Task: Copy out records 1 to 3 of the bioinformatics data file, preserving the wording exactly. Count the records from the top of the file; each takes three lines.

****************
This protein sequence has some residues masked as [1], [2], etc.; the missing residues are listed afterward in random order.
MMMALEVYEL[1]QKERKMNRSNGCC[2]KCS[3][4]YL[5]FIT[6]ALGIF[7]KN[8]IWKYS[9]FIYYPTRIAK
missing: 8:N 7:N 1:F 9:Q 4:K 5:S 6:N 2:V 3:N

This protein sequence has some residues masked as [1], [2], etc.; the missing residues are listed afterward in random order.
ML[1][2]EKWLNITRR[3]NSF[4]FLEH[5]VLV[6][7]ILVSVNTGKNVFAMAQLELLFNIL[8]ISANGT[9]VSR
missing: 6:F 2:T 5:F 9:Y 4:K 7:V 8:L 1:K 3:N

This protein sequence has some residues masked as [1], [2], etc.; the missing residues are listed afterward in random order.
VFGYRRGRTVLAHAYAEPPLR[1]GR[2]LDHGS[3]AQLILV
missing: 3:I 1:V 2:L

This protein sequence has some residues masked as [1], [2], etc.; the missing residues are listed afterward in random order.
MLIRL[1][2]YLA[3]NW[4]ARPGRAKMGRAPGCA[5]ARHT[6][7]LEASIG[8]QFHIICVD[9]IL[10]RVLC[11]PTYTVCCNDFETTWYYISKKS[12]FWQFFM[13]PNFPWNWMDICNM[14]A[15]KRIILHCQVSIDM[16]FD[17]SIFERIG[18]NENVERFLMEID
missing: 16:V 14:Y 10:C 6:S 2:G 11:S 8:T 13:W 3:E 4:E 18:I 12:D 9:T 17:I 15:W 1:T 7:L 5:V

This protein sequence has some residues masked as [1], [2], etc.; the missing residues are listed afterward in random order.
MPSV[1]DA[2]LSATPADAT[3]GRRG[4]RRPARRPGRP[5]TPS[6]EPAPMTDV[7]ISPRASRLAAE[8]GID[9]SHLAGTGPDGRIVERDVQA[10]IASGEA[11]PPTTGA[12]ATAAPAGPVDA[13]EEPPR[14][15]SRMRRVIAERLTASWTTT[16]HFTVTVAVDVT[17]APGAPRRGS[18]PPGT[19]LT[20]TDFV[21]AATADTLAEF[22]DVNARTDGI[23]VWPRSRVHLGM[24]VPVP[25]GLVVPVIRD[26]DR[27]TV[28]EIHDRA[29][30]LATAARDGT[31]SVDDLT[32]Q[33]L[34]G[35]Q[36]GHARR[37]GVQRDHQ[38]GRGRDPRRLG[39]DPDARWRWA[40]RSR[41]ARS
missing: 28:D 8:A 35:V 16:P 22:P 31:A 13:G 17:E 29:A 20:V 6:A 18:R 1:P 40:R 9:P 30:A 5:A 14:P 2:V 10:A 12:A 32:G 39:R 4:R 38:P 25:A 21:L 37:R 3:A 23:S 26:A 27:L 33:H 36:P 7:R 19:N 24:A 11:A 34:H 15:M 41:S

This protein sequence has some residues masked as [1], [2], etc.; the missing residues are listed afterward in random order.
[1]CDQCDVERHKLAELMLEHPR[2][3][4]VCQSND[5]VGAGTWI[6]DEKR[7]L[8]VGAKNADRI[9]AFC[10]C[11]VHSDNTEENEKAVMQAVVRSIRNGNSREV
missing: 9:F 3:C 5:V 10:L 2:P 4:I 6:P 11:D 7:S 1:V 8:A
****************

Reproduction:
This protein sequence has some residues masked as [1], [2], etc.; the missing residues are listed afterward in random order.
MMMALEVYEL[1]QKERKMNRSNGCC[2]KCS[3][4]YL[5]FIT[6]ALGIF[7]KN[8]IWKYS[9]FIYYPTRIAK
missing: 8:N 7:N 1:F 9:Q 4:K 5:S 6:N 2:V 3:N

This protein sequence has some residues masked as [1], [2], etc.; the missing residues are listed afterward in random order.
ML[1][2]EKWLNITRR[3]NSF[4]FLEH[5]VLV[6][7]ILVSVNTGKNVFAMAQLELLFNIL[8]ISANGT[9]VSR
missing: 6:F 2:T 5:F 9:Y 4:K 7:V 8:L 1:K 3:N

This protein sequence has some residues masked as [1], [2], etc.; the missing residues are listed afterward in random order.
VFGYRRGRTVLAHAYAEPPLR[1]GR[2]LDHGS[3]AQLILV
missing: 3:I 1:V 2:L